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When $600-a-week pandemic unemployment checks run out, what then?

Mitchell Hartman Jun 30, 2020
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A Florida resident receives an unemployment insurance application in April. Many recipients could be shocked if the temporary extra benefit terminates at the end of July. Joe Raedle/Getty Images
COVID-19

When $600-a-week pandemic unemployment checks run out, what then?

Mitchell Hartman Jun 30, 2020
Heard on:
A Florida resident receives an unemployment insurance application in April. Many recipients could be shocked if the temporary extra benefit terminates at the end of July. Joe Raedle/Getty Images
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The $600 a week in extra benefits provided to every jobless worker who’s on unemployment insurance right now is set to expire July 31. Part of the CARES Act, the Federal Pandemic Unemployment Compensation program is being paid to roughly 29 million Americans. And if Congress doesn’t do something by the end of next month, it could get economically ugly.

Since COVID-19 hit in March, millions of workers have been furloughed or laid off. Congress has responded by adding the extra unemployment money to every state unemployment check in the country. Economist Michael Strain at the American Enterprise Institute said that is “providing a lot of income security to workers, and it supported overall consumer spending.”

Those payments have replaced 10% to 15% of Americans’ pre-pandemic income. If the money’s cut off at the end of July, Michele Evermore at the National Employment Law Project said nearly 30 million unemployed Americans will be thrown back onto state benefits alone.

“I think people will be very shocked, the day that the $600 stops,” Evermore said. “Workers can earn as little as, like, [in] Arizona, the maximum benefit is only $240 a week.”

She thinks Congress should renew the program at $600 a week until unemployment falls below double digits again.

But Strain argues that the current benefit level is so high it discourages people from seeking new employment.

“Ideally, you would extend supplemental unemployment benefits, but you’d put them on a glide path — start at $300 in high-unemployment-rate states and kind of phase it out from there,” Strain said.

What should not be an option, according to Mark Hamrick at Bankrate.com, is for federal pandemic unemployment checks to stop flowing on a dime in the last week of July. 

He said that would raise the risk “that this economic damage does persist because coming into this crisis, most Americans were living paycheck to paycheck, and then, all of a sudden, for many the paychecks ended.”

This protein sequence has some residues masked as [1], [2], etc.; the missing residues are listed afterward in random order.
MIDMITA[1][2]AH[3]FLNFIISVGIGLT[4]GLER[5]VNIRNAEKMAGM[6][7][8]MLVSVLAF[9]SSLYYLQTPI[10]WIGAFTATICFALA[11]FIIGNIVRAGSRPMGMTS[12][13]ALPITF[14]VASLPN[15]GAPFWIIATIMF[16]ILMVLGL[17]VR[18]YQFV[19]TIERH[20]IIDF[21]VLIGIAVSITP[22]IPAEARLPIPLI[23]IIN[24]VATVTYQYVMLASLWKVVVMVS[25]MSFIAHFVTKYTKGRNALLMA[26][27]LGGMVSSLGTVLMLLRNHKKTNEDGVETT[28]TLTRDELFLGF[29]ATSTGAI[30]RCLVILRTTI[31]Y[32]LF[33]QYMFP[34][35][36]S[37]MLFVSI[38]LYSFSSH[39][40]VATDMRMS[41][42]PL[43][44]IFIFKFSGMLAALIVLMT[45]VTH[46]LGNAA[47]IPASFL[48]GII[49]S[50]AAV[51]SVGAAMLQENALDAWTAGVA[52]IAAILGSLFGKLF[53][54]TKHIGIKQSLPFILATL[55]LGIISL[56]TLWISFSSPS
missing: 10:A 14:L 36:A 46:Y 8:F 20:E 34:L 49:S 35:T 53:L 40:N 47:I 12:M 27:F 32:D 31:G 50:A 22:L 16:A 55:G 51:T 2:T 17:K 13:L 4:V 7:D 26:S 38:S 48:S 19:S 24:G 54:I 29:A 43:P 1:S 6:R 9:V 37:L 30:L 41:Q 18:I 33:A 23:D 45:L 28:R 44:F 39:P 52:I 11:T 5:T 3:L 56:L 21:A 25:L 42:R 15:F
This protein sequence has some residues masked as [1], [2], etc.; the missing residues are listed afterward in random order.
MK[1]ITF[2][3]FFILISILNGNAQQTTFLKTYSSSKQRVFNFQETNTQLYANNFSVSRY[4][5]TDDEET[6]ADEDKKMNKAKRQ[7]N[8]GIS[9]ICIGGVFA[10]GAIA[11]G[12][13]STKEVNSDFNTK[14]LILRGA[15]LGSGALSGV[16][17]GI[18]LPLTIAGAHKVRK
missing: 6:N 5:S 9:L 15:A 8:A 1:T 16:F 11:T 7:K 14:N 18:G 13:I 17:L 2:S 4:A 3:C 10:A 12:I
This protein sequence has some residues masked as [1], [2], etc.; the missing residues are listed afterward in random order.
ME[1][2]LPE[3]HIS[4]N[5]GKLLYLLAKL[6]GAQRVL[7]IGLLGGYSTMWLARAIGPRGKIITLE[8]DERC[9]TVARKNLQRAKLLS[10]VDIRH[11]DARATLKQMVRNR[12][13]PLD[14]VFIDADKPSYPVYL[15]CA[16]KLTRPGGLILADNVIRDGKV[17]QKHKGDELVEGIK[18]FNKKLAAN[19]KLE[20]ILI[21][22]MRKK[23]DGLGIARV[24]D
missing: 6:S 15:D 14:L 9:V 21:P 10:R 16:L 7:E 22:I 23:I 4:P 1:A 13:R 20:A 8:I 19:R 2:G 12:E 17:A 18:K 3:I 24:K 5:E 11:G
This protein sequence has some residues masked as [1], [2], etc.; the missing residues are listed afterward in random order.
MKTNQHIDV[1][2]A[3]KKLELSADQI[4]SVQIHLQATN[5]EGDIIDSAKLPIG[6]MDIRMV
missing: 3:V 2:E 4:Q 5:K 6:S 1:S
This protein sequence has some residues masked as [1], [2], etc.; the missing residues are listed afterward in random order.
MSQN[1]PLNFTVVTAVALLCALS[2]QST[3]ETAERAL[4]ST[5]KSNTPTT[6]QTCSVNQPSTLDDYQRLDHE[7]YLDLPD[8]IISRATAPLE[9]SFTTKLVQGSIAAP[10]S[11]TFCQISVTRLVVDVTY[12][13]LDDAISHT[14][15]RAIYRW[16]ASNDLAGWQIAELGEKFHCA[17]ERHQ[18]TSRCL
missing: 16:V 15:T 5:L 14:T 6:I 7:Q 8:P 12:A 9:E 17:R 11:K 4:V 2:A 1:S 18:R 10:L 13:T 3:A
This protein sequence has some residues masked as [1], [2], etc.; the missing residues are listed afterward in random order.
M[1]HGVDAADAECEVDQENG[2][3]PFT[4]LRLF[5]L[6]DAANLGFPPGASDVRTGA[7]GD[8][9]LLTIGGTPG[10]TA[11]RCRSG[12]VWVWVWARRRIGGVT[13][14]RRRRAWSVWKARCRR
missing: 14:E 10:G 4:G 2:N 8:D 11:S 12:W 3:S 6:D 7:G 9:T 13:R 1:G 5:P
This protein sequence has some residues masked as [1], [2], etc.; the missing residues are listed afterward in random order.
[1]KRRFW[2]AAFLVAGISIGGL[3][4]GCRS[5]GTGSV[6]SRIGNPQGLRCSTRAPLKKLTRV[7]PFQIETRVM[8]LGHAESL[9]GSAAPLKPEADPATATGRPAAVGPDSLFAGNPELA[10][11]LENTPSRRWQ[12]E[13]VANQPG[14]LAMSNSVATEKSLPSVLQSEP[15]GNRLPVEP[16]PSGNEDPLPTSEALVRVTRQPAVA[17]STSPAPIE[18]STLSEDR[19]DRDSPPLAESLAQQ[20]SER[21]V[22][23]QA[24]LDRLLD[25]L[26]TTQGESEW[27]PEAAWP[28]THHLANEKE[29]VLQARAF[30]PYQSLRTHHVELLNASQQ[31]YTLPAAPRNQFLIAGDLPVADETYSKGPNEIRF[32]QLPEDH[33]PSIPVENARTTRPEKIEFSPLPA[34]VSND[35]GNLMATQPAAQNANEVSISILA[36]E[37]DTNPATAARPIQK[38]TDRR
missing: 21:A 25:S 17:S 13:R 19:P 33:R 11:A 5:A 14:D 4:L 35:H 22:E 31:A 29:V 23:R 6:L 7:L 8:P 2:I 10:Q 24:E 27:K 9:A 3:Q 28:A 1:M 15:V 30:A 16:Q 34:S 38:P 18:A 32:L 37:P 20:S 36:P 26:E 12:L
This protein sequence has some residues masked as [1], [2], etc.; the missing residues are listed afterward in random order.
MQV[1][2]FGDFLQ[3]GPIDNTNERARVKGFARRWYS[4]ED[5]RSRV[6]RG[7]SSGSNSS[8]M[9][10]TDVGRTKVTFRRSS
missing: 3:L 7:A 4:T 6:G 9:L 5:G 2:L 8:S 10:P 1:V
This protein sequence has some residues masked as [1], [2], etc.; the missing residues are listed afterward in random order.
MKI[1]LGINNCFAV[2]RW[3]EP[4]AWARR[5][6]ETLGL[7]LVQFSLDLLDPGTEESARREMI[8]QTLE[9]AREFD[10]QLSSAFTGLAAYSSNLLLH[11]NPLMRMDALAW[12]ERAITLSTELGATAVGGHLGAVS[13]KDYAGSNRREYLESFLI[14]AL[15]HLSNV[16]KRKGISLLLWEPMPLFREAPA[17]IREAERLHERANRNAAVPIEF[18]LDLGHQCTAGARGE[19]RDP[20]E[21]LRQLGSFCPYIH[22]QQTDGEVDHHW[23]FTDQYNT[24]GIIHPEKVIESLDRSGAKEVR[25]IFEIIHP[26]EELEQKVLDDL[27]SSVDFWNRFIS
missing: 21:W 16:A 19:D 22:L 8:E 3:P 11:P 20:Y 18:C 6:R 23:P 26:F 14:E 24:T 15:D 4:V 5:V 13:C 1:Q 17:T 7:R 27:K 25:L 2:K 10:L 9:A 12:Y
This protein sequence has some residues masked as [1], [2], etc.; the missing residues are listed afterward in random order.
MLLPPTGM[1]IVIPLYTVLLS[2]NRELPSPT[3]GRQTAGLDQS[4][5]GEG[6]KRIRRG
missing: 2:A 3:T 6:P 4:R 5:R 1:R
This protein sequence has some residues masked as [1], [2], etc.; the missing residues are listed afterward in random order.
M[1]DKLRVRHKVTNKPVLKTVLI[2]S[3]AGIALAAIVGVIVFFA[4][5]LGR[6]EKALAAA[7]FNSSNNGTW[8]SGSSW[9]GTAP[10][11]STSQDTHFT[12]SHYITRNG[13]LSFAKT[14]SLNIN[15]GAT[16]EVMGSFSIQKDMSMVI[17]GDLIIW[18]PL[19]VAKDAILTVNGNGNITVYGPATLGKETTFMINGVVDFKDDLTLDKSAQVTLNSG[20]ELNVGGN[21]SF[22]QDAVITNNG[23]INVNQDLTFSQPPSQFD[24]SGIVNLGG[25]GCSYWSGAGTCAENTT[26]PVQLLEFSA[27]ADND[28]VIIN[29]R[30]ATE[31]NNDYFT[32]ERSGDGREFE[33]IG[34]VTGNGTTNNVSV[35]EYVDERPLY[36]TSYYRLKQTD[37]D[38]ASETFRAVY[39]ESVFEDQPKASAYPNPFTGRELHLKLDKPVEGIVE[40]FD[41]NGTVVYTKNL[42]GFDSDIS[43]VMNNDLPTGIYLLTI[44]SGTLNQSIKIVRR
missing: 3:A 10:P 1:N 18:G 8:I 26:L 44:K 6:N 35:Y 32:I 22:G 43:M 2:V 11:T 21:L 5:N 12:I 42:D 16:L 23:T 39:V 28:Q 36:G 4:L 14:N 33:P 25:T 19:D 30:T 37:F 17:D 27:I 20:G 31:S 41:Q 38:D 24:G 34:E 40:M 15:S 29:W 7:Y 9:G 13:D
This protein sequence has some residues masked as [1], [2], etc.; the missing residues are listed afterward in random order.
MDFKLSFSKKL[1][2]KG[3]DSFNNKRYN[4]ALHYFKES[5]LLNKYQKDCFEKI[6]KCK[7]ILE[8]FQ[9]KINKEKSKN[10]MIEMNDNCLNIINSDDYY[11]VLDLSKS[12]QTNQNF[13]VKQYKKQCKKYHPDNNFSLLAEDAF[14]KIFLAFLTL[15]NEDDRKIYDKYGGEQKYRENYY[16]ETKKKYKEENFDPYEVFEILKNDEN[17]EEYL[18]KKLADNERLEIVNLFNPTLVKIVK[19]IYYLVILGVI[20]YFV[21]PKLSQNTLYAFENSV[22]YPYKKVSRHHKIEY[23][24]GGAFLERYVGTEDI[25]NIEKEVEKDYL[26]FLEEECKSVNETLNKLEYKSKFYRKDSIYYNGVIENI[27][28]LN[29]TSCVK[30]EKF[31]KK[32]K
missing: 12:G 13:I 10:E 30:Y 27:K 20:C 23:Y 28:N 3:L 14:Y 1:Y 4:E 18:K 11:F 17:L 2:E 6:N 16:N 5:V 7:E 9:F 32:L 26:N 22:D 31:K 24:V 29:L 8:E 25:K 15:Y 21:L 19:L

And they won’t start up again until the unemployment rate falls and there are jobs to go back to.

COVID-19 Economy FAQs

So what’s up with “Zoom fatigue”?

It’s a real thing. The science backs it up — there’s new research from Stanford University. So why is it that the technology can be so draining? Jeremy Bailenson with Stanford’s Virtual Human Interaction Lab puts it this way: “It’s like being in an elevator where everyone in the elevator stopped and looked right at us for the entire elevator ride at close-up.” Bailenson said turning off self-view and shrinking down the video window can make interactions feel more natural and less emotionally taxing.

How are Americans spending their money these days?

Economists are predicting that pent-up demand for certain goods and services is going to burst out all over as more people get vaccinated. A lot of people had to drastically change their spending in the pandemic because they lost jobs or had their hours cut. But at the same time, most consumers “are still feeling secure or optimistic about their finances,” according to Candace Corlett, president of WSL Strategic Retail, which regularly surveys shoppers. A lot of people enjoy browsing in stores, especially after months of forced online shopping. And another area expecting a post-pandemic boost: travel.

What happened to all of the hazard pay essential workers were getting at the beginning of the pandemic?

Almost a year ago, when the pandemic began, essential workers were hailed as heroes. Back then, many companies gave hazard pay, an extra $2 or so per hour, for coming in to work. That quietly went away for most of them last summer. Without federal action, it’s mostly been up to local governments to create programs and mandates. They’ve helped compensate front-line workers, but they haven’t been perfect. “The solutions are small. They’re piecemeal,” said Molly Kinder at the Brookings Institution’s Metropolitan Policy Program. “You’re seeing these innovative pop-ups because we have failed overall to do something systematically.”

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